In 2012, the ACLU of Pennsylvania released its report "Reproductive Health Locked Up: An Examination of Pennsylvania Jail Policies," which found that none of the 57 counties in the commonwealth that house women in their county jails have adequate policies in place to ensure that incarcerated women have access to the reproductive health care services to which they are legally entitled.
These policy shortcomings not only put women's health at risk, but they also leave county jails open to legal liability. Many are mothers and the sole caretakers of their children.
Originally developed with men in mind, jail policies often fail to take into consideration the unique needs of incarcerated women. There are more than 3,800 women in Pennsylvania county jails at any given moment. Three out of four of them are of reproductive age, and approximately six percent are pregnant upon admission to jail.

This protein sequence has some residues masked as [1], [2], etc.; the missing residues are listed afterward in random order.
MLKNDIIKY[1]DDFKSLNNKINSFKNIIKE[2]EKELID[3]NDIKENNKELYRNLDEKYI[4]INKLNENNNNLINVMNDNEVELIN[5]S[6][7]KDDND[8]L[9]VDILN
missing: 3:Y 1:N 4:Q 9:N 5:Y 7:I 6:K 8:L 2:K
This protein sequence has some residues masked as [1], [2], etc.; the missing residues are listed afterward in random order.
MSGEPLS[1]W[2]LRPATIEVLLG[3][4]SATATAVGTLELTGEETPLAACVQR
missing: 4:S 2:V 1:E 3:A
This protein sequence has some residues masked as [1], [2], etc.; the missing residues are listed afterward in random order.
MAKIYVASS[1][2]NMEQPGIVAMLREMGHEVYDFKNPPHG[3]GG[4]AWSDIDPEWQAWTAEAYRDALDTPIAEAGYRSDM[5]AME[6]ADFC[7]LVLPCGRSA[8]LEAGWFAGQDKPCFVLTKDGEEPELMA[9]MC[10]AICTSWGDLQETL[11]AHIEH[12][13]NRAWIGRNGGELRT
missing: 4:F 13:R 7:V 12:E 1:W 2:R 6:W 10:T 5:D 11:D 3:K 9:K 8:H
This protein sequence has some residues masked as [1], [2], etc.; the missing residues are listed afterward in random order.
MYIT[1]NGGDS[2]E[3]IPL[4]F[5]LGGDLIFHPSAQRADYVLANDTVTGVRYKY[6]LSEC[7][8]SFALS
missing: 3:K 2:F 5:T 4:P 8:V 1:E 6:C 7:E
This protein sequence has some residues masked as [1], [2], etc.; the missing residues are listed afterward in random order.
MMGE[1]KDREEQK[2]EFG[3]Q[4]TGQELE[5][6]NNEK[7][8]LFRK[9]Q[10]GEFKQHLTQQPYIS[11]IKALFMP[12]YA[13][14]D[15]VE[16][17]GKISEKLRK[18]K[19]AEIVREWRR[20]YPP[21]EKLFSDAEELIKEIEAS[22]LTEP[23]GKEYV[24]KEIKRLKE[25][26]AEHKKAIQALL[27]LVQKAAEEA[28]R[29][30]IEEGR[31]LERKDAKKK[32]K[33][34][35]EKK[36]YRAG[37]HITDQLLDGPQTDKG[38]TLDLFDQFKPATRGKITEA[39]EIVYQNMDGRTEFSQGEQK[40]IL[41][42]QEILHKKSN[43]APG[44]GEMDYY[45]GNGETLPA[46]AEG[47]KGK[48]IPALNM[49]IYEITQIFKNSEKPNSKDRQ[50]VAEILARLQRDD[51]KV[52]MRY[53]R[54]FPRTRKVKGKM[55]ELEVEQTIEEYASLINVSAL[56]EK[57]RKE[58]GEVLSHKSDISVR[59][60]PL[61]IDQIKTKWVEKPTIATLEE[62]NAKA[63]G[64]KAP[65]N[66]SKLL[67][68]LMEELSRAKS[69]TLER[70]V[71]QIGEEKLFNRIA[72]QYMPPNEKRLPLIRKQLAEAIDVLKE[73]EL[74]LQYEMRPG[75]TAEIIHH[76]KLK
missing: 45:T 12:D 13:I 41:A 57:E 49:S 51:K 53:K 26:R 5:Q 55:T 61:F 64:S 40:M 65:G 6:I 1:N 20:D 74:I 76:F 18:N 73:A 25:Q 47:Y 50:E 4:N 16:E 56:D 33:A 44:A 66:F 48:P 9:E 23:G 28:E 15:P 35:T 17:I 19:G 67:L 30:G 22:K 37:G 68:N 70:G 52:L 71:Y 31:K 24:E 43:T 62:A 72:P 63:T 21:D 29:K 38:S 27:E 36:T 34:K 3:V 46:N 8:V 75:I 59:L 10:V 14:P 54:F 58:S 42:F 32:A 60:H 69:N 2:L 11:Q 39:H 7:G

The report examined policies on a range of issues, including pregnancy testing, contraception, prenatal care, screening and treatment for sexually transmitted infections, and access to abortion services.
Since the publication of the report, the Duvall Project has worked with decision-makers at more than two dozen county jails to amend their reproductive healthcare policies, resulting in tangible improvements in prenatal care and abortion care for women in these jails.